Tweets containing links to the hospital videos were posted primarily by those who voiced criticism of medical transition for transgender youth. While the videos were eventually made private on YouTube, they had already been archived by users who would upload the videos to Twitter themselves (without using a YouTube hyperlink).
The topic started trending after the content was featured on several high-profile right-wing platforms, including on August 10, 2022 by the conspiratorial and conservative publication The Post Millennial. On August 11, the BCH videos were shared on Twitter by Libs of TikTok, with a caption claiming the hospital was performing hysterectomies on “young girls.”
Responses to the original video, which explains what happens in a gender-affirming hysterectomy, were scathing – and mostly rooted in a misunderstanding of what the video described as well as false accusations that doctors are performing these surgeries on young children. Politifact and USA Today published fact checks about the video confirming that individuals must be 18 or older to receive a gender-affirming hysterectomy. BCH released a statement on August 16 clarifying the age minimum and protocols for this procedure. They also expressed concern about the threatening phone calls, emails and online activity they had received since the video was released.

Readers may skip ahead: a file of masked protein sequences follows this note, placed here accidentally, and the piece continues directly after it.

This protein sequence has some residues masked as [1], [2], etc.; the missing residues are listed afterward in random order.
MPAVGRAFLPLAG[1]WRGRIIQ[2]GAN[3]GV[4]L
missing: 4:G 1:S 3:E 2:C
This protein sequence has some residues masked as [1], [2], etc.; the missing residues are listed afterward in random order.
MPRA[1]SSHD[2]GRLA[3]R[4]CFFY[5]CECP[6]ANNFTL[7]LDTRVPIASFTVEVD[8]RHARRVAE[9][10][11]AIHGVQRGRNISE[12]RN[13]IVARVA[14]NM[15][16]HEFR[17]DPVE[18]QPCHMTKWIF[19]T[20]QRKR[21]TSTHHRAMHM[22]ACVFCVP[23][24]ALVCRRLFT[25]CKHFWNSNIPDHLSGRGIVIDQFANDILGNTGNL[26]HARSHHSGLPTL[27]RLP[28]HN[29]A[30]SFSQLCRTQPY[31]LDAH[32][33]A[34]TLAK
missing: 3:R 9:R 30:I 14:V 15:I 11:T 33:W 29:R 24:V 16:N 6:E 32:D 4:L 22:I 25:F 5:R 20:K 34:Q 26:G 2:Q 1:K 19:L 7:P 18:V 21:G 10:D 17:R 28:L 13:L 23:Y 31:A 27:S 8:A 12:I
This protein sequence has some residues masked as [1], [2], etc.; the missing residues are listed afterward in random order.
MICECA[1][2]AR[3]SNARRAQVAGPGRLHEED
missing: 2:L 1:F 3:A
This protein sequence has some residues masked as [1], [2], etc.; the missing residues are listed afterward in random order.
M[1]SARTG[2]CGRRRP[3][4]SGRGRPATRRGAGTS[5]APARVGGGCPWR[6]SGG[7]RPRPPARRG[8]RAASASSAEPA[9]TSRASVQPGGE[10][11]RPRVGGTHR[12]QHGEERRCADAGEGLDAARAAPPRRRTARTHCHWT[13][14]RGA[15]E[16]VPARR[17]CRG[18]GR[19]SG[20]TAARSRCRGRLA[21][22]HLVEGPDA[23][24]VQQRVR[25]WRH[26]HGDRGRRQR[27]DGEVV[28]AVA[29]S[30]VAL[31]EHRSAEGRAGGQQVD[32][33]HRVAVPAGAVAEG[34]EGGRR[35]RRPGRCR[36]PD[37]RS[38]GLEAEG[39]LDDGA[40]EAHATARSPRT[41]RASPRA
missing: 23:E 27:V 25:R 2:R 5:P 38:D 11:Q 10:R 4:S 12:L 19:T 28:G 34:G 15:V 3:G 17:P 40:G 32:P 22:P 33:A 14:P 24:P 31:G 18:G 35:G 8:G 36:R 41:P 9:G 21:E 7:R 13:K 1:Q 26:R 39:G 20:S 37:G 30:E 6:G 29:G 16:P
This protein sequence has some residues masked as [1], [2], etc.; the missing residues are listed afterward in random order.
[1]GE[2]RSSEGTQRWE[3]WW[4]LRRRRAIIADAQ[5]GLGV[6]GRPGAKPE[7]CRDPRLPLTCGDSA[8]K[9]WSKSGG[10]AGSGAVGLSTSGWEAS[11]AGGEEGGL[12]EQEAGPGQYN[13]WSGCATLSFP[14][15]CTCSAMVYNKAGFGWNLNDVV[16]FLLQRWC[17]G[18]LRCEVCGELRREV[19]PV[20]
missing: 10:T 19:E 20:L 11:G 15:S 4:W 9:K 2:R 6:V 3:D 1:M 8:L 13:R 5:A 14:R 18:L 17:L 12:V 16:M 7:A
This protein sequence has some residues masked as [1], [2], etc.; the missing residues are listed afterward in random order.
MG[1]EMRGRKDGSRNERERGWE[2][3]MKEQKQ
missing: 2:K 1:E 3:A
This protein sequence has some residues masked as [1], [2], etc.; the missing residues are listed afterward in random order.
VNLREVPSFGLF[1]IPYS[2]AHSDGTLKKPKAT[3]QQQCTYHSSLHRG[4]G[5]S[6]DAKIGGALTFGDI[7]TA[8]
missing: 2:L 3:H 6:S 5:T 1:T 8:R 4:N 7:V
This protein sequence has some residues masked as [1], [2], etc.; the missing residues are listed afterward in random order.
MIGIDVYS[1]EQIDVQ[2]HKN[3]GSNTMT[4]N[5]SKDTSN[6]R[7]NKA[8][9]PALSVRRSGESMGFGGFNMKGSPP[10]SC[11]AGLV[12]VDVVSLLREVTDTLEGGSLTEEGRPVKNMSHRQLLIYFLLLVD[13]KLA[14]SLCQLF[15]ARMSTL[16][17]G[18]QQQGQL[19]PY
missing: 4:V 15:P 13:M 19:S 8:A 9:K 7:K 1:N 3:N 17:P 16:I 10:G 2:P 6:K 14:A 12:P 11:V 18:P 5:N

As the vitriol against BCH mounted, additional right-wing figures like Matt Walsh began sharing videos from other hospitals that promote their gender-affirming services, including Phoenix Children’s Hospital, Children’s Hospital of Pittsburgh and more. On August 18, Libs of TikTok retweeted a video posted by former Tennessee congressional candidate Robby Starbuck featuring a doctor at Yale’s Pediatric Gender Program discussing how their program helps children who may be exploring their gender identity. Hate and harassment targeting the doctor and hospital quickly followed.